*Just because I taught it, doesn't mean they learned it. It they actually learned something, they would remember it. So I already knew this but it is always a good reminder. 

*Tools can motivate students and give them confidence by providing them with a place to turn when they need help. It also helps with independence because the teacher can always refer the student to the tool before intervening.  

Now I Wonder...
*How can I let go of the fact that my handwriting looks like I wrote while riding a roller coaster? I know Kate and Maggie said it's ok, but I still hate my charts. 
*How can I share what I have learned with other staff members?
*Will I really be able to organize all the tools effectively? 

I have enjoyed participating in this #CyberPD summer session. I hope we can all continue to extend our learning as we apply what we have learned in the classroom. 
A BIG Thank you to Cathy, Laura and Michelle for hosting! 

Wednesday, July 20, 2016

Nonfiction Picture Book Wednesday-Whoosh! Lonnie Johnson's Super-Soaking Stream of Inventions by Chris Barton

My Friend Alyson Beecher at Kid Lit Frenzy hosts weekly link up to share Nonfiction Picture Books. Please visit her amazing website.

by Chris Barton
Illustrated by Don Tate
Published May 2016
by Charlesbridge
32 Pages
Copy obtained from public library

Goodreads Summary
You know the Super Soaker. It’s one of top twenty toys of all time. And it was invented entirely by accident. Trying to create a new cooling system for refrigerators and air conditioners, impressive inventor Lonnie Johnson instead created the mechanics for the iconic toy.
A love for rockets, robots, inventions, and a mind for creativity began early in Lonnie Johnson’s life. Growing up in a house full of brothers and sisters, persistence and a passion for problem solving became the cornerstone for a career as an engineer and his work with NASA. But it is his invention of the Super Soaker water gun that has made his most memorable splash with kids and adults.

My Thoughts
Picture book biographies are a bit of a recent obsession for me. I like reading about famous people, but I really love stories about interesting, lesser-known people. So many things are invented that we use in our daily lives and we never really know the story behind the invention. Lonnie's story is important because it shows how he persevered even though many doubted his abilities. It shows children that inventors and scientists fail...A LOT before they succeed and sometimes the best creations come from "accidents".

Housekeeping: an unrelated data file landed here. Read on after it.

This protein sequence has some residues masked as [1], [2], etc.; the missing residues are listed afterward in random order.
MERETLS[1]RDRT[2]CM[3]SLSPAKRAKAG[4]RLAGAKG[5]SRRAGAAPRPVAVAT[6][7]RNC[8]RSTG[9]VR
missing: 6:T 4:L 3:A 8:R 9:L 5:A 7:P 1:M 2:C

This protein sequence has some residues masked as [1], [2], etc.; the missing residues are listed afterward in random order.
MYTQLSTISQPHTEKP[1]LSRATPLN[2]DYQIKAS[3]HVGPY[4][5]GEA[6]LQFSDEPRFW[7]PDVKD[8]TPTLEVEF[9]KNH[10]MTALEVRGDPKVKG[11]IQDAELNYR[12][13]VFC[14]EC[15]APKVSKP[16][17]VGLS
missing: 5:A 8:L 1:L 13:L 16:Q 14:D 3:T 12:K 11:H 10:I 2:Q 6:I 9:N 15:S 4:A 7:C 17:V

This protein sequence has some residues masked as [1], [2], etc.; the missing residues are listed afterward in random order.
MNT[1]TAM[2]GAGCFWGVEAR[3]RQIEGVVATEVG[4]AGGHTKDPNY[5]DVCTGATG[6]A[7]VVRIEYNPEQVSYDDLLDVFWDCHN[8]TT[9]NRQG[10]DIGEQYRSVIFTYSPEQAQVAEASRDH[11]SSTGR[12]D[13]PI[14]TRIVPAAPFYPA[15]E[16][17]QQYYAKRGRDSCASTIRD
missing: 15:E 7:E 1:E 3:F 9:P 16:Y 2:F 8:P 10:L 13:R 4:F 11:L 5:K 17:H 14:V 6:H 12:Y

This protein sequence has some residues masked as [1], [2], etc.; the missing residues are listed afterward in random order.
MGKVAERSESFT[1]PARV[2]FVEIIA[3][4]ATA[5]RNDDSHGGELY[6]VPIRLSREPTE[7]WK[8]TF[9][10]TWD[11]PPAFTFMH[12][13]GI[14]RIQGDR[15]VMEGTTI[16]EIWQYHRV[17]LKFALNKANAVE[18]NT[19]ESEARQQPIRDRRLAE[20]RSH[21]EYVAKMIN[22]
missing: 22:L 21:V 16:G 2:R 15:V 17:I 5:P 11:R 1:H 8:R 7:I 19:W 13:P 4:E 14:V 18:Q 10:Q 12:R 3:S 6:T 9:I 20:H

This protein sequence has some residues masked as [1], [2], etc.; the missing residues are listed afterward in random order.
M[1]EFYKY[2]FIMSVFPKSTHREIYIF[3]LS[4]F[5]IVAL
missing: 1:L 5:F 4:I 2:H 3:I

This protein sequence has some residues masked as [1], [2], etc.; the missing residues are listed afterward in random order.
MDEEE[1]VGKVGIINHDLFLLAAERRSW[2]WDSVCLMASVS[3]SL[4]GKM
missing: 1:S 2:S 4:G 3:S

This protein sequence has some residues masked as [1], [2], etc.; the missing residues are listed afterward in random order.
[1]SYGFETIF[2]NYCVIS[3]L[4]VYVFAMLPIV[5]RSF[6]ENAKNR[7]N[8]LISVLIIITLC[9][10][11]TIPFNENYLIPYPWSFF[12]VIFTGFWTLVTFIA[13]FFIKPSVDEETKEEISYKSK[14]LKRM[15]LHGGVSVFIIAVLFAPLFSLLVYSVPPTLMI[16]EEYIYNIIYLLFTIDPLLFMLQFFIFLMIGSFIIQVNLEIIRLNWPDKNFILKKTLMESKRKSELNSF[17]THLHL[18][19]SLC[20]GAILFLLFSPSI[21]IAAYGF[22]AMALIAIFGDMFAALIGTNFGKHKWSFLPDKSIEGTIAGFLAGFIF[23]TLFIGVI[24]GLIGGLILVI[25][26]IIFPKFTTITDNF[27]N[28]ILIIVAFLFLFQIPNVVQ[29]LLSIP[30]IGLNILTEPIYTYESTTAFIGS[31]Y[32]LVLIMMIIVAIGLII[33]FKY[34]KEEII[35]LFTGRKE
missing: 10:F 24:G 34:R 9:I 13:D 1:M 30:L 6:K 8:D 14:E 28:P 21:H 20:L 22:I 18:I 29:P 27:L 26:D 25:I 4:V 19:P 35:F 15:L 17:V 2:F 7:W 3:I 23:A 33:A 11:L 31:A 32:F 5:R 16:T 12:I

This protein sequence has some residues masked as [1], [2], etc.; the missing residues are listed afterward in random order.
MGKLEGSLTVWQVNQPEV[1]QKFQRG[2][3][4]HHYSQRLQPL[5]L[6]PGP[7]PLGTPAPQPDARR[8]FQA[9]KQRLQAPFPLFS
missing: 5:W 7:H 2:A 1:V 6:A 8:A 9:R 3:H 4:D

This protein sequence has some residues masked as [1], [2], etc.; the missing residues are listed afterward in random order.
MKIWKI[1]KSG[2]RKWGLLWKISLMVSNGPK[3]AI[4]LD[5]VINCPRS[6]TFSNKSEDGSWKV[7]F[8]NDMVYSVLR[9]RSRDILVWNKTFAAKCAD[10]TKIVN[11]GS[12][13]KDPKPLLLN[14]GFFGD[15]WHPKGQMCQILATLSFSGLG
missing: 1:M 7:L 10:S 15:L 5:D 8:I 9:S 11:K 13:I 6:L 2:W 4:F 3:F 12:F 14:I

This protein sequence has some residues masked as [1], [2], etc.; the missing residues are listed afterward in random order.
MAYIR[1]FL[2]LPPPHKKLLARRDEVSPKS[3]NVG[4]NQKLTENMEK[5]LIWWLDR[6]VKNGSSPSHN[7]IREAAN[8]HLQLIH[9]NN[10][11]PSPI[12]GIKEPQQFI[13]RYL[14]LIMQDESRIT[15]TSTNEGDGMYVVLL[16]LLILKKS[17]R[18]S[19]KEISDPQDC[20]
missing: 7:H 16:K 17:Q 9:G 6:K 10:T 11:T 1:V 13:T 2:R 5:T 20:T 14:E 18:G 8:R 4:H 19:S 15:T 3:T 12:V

The author does not shy away from using more sophisticated vocabulary and provides a detailed description of Johnson's struggles and accomplishments making Whoosh! appealing to older readers. Don Tate's illustrations are always amazing! It is fun to see how he changes Lonnie from a young school boy, through college and into adulthood. 

I would recommend Whoosh! Lonnie Johnson's Super-Soaking Stream of Inventions for grades 2-5. 

Possible Companion Texts

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Tuesday, July 19, 2016

My Pet Human by Yasmine Surovec

My Pet Human 
by Yasmine Surovec
Published August, 2015
Roaring Brook Press
Early Chapter Book
112 Pages 
Review copy obtained from public library

Goodreads Summary
From queen cat lady Yasmine Surovec comes a cuddly new chapter book series about a cat in need of a pet human.
Oliver is an independent kitty. He has his run of the neighborhood and looks at his animal friends with their fussing humans with pity. But when a freckle-faced girl moves into town, Oliver sees the opportunity to train a human to provide him with a few creature comforts. And if he can help her adjust to her life and make a new friend, that's just all in a day's work. The real surprise comes, however, when Oliver needs Freckles just as much as she needs him. Not a comic book and not a traditional illustrated chapter book, My Pet Human is truly a hybrid of text and art that could only come from the whimsical and brilliant mind of Yasmine Surovec.

My Thoughts
Writing early chapters books from children ages 6-8 is very tricky. The text must be written at a manageable level with interesting illustrations and a story young ones will enjoy. Surovec has done all of that beautifully in My Pet Human. Using first person narration, the stray cat tells the story of how to train humans to do what you want. Speech bubbles are used whenever the animals or humans speak which I thought was very clever, especially since there are several characters. The simple, black and white line illustrations are adorable work with the text to help young readers understand the story. 

The story itself involves conflict near the end that will have children needing to find out how it ends. 
I loved this book and will recommend it to anyone with children who are ready for chapter books or as a read aloud for ages 6-8. 

 Reminds me of...
 a series I also love called Down Girl and Sit

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Publishers Weekly